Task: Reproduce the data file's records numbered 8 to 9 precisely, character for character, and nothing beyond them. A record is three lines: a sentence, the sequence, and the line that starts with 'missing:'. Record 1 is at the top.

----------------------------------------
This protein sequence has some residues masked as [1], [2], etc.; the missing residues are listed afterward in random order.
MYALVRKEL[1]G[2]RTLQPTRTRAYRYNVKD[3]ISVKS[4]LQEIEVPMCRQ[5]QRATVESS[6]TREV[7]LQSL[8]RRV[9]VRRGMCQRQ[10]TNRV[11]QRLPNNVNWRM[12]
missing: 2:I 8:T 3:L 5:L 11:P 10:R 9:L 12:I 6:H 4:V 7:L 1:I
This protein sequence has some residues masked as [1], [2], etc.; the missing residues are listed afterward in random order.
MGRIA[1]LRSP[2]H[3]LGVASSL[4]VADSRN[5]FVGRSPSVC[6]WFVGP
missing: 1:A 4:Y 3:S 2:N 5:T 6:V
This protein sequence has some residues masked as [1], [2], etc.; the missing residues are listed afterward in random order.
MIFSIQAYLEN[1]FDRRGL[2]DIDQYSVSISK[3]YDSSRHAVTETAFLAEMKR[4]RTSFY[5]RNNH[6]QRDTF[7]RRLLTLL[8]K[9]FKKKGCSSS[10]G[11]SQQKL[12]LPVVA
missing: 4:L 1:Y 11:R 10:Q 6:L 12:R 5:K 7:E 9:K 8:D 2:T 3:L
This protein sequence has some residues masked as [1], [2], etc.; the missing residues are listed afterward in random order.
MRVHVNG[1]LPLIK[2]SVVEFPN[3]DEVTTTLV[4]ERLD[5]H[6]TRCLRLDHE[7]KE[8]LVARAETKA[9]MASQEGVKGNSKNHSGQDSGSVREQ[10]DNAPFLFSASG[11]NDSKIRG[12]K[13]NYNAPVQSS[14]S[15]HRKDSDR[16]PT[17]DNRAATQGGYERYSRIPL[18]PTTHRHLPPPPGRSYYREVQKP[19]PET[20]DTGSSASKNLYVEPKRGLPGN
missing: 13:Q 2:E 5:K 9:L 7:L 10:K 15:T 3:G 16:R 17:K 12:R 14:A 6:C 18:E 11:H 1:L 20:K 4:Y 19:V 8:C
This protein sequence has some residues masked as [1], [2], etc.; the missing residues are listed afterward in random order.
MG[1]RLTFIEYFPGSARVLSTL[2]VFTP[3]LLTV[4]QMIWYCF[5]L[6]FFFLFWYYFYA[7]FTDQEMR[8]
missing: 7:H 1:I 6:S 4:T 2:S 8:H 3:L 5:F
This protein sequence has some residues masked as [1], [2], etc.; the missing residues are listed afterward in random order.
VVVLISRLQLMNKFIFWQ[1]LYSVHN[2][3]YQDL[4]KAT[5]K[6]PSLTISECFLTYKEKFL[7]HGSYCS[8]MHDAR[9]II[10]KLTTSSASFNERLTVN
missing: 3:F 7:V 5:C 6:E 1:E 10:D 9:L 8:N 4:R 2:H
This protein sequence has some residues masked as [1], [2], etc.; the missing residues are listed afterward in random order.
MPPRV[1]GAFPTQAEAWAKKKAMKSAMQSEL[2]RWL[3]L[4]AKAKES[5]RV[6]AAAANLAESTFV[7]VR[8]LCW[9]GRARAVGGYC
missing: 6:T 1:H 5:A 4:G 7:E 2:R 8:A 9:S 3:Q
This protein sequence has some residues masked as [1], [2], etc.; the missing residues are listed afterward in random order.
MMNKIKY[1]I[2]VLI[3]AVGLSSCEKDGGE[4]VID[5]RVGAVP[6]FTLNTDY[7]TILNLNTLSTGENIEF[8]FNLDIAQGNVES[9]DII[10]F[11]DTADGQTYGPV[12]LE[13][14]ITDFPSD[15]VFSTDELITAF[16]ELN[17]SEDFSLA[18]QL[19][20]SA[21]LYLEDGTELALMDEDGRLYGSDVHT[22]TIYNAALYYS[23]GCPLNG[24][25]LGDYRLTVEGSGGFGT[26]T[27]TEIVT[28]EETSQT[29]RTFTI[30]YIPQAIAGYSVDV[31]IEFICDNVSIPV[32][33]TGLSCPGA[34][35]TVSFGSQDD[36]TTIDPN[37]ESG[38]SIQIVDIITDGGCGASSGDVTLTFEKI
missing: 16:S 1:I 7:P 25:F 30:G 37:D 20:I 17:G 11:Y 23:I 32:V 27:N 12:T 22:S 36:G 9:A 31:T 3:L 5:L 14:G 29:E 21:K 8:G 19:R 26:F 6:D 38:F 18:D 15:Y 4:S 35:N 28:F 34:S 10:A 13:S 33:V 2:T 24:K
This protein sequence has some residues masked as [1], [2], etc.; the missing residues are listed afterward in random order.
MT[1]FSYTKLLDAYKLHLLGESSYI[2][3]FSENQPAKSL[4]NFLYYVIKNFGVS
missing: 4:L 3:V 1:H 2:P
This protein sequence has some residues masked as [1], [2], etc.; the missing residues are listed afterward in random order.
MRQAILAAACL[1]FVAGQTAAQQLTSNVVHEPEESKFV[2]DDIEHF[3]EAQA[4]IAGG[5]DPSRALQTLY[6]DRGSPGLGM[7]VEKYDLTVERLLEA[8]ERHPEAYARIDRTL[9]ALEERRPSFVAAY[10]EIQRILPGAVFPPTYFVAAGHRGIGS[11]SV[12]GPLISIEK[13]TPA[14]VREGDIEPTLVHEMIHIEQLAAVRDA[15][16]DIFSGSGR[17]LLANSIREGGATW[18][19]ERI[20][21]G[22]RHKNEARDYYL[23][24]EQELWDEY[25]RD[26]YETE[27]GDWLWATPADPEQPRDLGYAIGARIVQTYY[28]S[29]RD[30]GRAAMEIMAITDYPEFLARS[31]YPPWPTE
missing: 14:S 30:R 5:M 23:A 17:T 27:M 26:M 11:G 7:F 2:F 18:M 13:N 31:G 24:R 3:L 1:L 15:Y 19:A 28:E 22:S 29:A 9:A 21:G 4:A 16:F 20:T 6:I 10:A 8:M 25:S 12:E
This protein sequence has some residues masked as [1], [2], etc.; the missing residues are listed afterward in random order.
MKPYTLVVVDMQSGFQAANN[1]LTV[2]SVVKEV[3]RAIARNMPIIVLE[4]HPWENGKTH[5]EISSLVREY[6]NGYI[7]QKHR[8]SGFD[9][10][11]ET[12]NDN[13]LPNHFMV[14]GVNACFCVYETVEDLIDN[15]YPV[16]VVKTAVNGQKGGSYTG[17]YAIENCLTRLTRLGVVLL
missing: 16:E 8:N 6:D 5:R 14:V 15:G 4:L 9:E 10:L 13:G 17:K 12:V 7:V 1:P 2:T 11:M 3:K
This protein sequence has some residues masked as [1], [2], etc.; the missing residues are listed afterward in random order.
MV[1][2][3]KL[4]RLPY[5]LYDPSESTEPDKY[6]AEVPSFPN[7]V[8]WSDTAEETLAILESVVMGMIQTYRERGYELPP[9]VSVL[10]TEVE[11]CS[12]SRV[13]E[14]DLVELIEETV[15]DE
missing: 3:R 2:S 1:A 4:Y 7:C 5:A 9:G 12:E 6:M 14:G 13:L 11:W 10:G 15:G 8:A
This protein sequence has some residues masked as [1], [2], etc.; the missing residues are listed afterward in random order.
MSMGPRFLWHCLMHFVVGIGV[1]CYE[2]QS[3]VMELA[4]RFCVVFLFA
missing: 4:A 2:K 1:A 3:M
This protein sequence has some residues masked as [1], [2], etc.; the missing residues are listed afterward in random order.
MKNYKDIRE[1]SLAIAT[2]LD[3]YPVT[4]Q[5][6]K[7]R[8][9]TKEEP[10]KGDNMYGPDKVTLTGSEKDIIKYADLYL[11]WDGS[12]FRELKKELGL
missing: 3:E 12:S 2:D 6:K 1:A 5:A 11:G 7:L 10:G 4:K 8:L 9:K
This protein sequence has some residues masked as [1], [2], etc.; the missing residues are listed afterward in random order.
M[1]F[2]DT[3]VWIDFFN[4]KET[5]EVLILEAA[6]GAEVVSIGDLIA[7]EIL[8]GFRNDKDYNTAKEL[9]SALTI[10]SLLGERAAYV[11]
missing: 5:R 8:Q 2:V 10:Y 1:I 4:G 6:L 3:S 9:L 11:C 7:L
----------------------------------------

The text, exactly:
This protein sequence has some residues masked as [1], [2], etc.; the missing residues are listed afterward in random order.
MMNKIKY[1]I[2]VLI[3]AVGLSSCEKDGGE[4]VID[5]RVGAVP[6]FTLNTDY[7]TILNLNTLSTGENIEF[8]FNLDIAQGNVES[9]DII[10]F[11]DTADGQTYGPV[12]LE[13][14]ITDFPSD[15]VFSTDELITAF[16]ELN[17]SEDFSLA[18]QL[19][20]SA[21]LYLEDGTELALMDEDGRLYGSDVHT[22]TIYNAALYYS[23]GCPLNG[24][25]LGDYRLTVEGSGGFGT[26]T[27]TEIVT[28]EETSQT[29]RTFTI[30]YIPQAIAGYSVDV[31]IEFICDNVSIPV[32][33]TGLSCPGA[34][35]TVSFGSQDD[36]TTIDPN[37]ESG[38]SIQIVDIITDGGCGASSGDVTLTFEKI
missing: 16:S 1:I 7:P 25:F 30:G 37:D 20:I 17:G 11:Y 23:I 32:V 27:N 12:T 22:S 36:G 9:A 31:T 3:L 5:L 14:G 29:E 21:K 8:G 19:R 26:F 6:D 38:F 18:D 15:Y 4:S 35:N 28:F 34:S 10:A 13:S 33:V 2:T 24:K
This protein sequence has some residues masked as [1], [2], etc.; the missing residues are listed afterward in random order.
MT[1]FSYTKLLDAYKLHLLGESSYI[2][3]FSENQPAKSL[4]NFLYYVIKNFGVS
missing: 4:L 3:V 1:H 2:P